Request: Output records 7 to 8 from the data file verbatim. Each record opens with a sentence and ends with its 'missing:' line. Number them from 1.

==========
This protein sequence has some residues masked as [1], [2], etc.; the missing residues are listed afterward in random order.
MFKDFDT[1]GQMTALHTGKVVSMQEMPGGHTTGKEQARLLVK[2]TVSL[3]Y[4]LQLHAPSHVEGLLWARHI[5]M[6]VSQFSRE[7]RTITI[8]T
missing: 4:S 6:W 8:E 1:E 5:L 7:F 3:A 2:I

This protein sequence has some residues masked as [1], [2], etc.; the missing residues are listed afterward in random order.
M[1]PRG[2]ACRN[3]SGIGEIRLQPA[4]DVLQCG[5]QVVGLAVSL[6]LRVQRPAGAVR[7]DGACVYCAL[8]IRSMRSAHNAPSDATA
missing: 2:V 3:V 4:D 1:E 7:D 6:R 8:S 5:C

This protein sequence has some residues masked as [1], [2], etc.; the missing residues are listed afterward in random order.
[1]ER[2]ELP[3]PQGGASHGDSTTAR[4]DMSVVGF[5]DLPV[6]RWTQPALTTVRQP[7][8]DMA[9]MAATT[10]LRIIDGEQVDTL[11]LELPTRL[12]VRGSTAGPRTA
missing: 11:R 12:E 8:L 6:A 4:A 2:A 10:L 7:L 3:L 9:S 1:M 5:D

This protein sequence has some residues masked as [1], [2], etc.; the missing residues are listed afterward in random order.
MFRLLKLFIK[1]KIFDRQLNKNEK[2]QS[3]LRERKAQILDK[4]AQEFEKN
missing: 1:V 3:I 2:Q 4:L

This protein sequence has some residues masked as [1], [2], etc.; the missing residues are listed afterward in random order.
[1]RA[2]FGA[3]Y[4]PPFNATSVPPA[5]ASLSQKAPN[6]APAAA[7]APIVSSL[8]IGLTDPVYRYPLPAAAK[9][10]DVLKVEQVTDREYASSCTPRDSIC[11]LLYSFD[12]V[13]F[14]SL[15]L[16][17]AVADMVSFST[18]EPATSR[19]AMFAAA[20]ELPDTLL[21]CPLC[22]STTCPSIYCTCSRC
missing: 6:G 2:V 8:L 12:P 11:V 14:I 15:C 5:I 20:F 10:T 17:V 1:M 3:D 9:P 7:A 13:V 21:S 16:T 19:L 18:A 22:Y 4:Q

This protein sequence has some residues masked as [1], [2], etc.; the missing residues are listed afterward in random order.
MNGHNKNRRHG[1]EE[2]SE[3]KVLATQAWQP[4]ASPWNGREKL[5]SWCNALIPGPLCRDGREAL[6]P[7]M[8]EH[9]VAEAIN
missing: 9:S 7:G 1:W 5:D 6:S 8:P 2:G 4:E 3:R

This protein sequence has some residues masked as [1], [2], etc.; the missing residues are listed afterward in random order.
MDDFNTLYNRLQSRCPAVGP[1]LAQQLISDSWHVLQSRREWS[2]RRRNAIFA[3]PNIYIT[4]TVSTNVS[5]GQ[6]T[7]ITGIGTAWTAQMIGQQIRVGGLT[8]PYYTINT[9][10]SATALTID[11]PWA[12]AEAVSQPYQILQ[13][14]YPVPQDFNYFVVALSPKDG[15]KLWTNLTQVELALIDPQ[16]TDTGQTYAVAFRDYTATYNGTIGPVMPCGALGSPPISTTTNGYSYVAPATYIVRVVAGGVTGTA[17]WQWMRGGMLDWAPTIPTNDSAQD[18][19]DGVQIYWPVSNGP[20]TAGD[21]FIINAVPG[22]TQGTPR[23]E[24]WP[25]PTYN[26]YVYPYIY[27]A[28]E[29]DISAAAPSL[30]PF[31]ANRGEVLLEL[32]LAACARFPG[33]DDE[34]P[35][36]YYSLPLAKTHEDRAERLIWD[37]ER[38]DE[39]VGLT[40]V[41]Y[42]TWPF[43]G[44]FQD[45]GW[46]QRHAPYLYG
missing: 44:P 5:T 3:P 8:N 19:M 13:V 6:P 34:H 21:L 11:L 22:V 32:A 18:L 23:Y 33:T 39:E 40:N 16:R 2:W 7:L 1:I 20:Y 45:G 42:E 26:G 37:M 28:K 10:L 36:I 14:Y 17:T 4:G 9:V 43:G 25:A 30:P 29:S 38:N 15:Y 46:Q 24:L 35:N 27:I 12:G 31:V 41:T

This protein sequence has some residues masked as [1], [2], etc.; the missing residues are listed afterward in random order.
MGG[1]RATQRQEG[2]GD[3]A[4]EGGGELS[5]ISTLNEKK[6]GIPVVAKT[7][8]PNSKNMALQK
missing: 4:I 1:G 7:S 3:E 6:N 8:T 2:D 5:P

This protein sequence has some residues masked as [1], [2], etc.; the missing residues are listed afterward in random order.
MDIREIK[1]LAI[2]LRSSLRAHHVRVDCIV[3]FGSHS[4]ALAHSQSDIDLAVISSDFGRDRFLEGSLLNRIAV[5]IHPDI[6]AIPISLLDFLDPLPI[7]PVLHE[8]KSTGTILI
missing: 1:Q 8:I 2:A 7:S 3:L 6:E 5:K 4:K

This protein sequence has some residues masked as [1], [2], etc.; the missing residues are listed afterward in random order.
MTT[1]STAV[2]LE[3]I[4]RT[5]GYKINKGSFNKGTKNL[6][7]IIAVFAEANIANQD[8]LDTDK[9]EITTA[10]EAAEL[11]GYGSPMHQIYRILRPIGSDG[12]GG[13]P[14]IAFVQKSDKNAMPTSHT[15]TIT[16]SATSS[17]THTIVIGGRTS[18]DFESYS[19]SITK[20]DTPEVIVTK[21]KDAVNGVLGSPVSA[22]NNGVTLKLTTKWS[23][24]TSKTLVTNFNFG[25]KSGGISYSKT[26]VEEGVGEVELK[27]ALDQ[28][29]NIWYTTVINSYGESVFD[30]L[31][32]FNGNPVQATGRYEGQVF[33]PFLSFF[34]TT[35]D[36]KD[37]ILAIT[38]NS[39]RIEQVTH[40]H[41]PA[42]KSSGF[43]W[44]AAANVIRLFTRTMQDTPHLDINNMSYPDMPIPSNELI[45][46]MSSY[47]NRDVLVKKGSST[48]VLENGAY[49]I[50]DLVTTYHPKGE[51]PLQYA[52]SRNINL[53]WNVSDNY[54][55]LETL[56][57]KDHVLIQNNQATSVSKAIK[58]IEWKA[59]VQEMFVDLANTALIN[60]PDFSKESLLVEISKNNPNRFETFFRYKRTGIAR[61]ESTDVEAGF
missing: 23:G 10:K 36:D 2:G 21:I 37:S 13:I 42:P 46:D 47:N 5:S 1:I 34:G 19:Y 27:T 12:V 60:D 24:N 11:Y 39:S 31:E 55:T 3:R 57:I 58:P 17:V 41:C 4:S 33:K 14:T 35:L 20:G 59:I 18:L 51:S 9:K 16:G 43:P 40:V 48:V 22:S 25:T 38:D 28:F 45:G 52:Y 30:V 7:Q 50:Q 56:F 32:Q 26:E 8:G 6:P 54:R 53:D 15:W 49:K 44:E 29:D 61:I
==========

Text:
This protein sequence has some residues masked as [1], [2], etc.; the missing residues are listed afterward in random order.
MDDFNTLYNRLQSRCPAVGP[1]LAQQLISDSWHVLQSRREWS[2]RRRNAIFA[3]PNIYIT[4]TVSTNVS[5]GQ[6]T[7]ITGIGTAWTAQMIGQQIRVGGLT[8]PYYTINT[9][10]SATALTID[11]PWA[12]AEAVSQPYQILQ[13][14]YPVPQDFNYFVVALSPKDG[15]KLWTNLTQVELALIDPQ[16]TDTGQTYAVAFRDYTATYNGTIGPVMPCGALGSPPISTTTNGYSYVAPATYIVRVVAGGVTGTA[17]WQWMRGGMLDWAPTIPTNDSAQD[18][19]DGVQIYWPVSNGP[20]TAGD[21]FIINAVPG[22]TQGTPR[23]E[24]WP[25]PTYN[26]YVYPYIY[27]A[28]E[29]DISAAAPSL[30]PF[31]ANRGEVLLEL[32]LAACARFPG[33]DDE[34]P[35][36]YYSLPLAKTHEDRAERLIWD[37]ER[38]DE[39]VGLT[40]V[41]Y[42]TWPF[43]G[44]FQD[45]GW[46]QRHAPYLYG
missing: 44:P 5:T 3:P 8:N 19:M 13:V 6:P 34:H 21:L 11:L 22:V 32:A 18:L 23:Y 33:T 39:E 40:N 16:R 2:W 7:L 1:I 20:Y 45:G 42:E 26:G 37:M 28:K 10:L 36:I 14:Y 17:T 4:G 9:V 43:G 25:A 30:P 29:S 38:N 15:Y 46:Q 24:L 35:N 27:I 12:G 31:V 41:T

This protein sequence has some residues masked as [1], [2], etc.; the missing residues are listed afterward in random order.
MGG[1]RATQRQEG[2]GD[3]A[4]EGGGELS[5]ISTLNEKK[6]GIPVVAKT[7][8]PNSKNMALQK
missing: 4:I 1:G 7:S 3:E 6:N 8:T 2:D 5:P